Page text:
Plywood is a relatively simple engineered material, created by gluing together thin layers of wood veneer. And while it once lacked sex appeal to consumers, it is currently experiencing a renaissance among makers and designers for its versatility. The Victoria and Albert Museum in London is celebrating the history and applications of plywood in its newest exhibition Plywood: Material of the Modern World, set to open on July 15.
“Plywood is such a common, everyday material that most people barely notice when it is used. One could say that it has been hidden in plain sight." said co-curator Christopher Wilk in a press release. "Since Victorian times, it has been one of the most popular and versatile materials used in manufacturing, and by designers and architects. Today it is more popular than ever.”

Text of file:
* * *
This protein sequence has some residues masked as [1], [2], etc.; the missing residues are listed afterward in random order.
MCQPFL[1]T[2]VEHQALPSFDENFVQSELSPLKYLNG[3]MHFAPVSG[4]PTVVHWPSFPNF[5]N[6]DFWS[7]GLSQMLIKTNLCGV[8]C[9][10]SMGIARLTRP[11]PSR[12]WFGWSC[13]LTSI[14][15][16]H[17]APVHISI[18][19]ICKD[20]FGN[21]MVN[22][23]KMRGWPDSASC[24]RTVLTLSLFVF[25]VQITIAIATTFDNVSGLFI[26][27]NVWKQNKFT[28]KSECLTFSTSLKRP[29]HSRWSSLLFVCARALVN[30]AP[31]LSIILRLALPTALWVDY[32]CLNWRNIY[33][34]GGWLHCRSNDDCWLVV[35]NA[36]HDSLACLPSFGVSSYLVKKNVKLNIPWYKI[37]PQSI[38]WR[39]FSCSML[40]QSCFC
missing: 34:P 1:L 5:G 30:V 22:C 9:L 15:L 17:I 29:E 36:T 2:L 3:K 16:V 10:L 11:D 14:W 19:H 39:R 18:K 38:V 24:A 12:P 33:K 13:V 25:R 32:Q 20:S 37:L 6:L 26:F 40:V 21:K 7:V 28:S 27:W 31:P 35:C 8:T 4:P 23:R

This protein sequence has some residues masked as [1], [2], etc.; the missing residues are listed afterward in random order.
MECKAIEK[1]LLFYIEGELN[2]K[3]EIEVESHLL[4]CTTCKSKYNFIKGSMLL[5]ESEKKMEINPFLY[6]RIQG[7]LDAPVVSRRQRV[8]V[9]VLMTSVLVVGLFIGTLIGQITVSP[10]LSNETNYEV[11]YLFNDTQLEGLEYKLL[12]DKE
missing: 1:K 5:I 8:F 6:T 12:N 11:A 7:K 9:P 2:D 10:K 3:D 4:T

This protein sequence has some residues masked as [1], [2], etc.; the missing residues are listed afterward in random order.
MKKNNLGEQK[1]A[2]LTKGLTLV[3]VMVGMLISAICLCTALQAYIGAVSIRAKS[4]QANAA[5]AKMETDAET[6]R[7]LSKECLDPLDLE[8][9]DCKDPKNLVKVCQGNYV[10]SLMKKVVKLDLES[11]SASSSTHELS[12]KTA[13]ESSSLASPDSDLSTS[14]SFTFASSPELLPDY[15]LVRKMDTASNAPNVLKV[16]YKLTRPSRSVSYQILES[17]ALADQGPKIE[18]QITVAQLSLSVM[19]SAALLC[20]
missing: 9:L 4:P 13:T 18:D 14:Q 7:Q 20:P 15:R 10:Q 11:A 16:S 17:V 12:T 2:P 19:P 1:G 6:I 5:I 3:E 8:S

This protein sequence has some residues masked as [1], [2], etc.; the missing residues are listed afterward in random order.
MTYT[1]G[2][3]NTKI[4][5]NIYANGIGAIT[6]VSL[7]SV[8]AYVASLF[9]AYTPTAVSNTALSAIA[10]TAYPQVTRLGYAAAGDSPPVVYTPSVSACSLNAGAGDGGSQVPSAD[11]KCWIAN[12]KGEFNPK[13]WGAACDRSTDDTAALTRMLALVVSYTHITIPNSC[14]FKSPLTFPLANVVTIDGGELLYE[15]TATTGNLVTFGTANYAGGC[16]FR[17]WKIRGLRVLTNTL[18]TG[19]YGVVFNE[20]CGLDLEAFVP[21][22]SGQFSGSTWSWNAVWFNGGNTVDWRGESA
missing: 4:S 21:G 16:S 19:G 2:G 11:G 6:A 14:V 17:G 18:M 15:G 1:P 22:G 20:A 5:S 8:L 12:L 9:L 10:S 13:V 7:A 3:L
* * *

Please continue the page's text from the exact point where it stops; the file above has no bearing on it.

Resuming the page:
The exhibit will bring together more than 120 objects, including those from the museum's existing furniture and design collections as well as "early experiments in plywood," such as a 1908 plywood-bound book, a 1917 moulded canoe, a 1960s plywood-framed racing car, samples of first-ever surf- and skateboards, and pieces by designers such as Alvar Aalto, Marcel Breuer, Grete Jalk, Robin Day, and Charles and Ray Eames.
Sponsored by furniture company Made.com, Plywood also chronicles key manufacturing innovations including the invention of the rotary veneer cutter, various moudling techniques, as well as CNC milling and digital manufacturing. The exhibit will also feature ice-skating structures made from bent plywood sheets designed by 2014 ARCHITECT R+D award-winner Patkau Architects, based in Vancouver, British Columbia.
'Plywood: Material of the Modern World' will be on display until Nov. 12.